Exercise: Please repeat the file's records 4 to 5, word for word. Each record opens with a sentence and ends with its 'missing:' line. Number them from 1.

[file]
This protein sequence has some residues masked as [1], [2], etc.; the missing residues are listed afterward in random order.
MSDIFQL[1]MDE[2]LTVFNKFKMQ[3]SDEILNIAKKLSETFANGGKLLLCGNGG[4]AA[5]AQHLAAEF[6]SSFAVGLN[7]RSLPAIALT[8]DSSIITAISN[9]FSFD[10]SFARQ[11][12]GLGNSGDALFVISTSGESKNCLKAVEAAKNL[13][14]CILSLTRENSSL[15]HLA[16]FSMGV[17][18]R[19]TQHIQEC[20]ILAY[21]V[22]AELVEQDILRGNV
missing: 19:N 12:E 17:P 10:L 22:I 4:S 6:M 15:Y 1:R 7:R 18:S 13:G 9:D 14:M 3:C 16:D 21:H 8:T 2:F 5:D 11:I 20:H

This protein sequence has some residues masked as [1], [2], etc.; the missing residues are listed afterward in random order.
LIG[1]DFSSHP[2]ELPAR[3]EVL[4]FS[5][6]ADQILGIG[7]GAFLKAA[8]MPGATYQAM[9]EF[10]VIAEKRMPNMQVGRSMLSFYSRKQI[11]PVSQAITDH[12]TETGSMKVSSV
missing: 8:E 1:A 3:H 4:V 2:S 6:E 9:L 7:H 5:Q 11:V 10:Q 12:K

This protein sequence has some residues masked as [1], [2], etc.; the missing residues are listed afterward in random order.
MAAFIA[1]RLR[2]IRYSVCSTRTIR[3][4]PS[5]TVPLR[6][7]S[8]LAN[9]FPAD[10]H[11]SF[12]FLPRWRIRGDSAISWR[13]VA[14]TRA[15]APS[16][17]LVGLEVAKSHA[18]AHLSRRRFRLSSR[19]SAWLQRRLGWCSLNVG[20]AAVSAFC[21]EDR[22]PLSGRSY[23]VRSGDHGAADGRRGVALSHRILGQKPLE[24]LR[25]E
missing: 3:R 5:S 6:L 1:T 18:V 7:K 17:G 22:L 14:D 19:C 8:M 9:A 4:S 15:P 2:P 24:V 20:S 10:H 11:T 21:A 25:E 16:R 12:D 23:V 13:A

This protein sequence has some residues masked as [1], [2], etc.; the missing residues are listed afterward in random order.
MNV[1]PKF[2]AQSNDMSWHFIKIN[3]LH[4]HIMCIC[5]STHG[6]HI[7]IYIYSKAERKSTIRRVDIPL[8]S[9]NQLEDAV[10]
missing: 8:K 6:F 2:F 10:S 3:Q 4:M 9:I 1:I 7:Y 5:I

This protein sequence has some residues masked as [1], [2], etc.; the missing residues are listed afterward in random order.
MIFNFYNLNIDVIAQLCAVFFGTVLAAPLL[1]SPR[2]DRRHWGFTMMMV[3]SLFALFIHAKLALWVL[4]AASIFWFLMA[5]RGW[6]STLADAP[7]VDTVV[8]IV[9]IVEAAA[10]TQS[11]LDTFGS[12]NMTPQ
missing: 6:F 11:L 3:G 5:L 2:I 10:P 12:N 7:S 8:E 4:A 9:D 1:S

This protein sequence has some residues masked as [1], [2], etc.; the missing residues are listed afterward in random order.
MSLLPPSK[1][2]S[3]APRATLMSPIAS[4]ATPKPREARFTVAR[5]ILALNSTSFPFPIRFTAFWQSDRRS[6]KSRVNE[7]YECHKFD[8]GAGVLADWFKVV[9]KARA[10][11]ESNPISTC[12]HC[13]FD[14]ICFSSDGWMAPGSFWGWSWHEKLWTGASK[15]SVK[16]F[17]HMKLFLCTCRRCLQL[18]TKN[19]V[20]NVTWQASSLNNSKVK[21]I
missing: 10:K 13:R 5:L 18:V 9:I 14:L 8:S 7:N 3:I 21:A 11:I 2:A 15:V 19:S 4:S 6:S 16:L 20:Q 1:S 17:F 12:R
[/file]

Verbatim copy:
This protein sequence has some residues masked as [1], [2], etc.; the missing residues are listed afterward in random order.
MNV[1]PKF[2]AQSNDMSWHFIKIN[3]LH[4]HIMCIC[5]STHG[6]HI[7]IYIYSKAERKSTIRRVDIPL[8]S[9]NQLEDAV[10]
missing: 8:K 6:F 2:F 10:S 3:Q 4:M 9:I 1:I 7:Y 5:I

This protein sequence has some residues masked as [1], [2], etc.; the missing residues are listed afterward in random order.
MIFNFYNLNIDVIAQLCAVFFGTVLAAPLL[1]SPR[2]DRRHWGFTMMMV[3]SLFALFIHAKLALWVL[4]AASIFWFLMA[5]RGW[6]STLADAP[7]VDTVV[8]IV[9]IVEAAA[10]TQS[11]LDTFGS[12]NMTPQ
missing: 6:F 11:L 3:G 5:L 2:I 10:P 12:N 7:S 8:E 4:A 9:D 1:S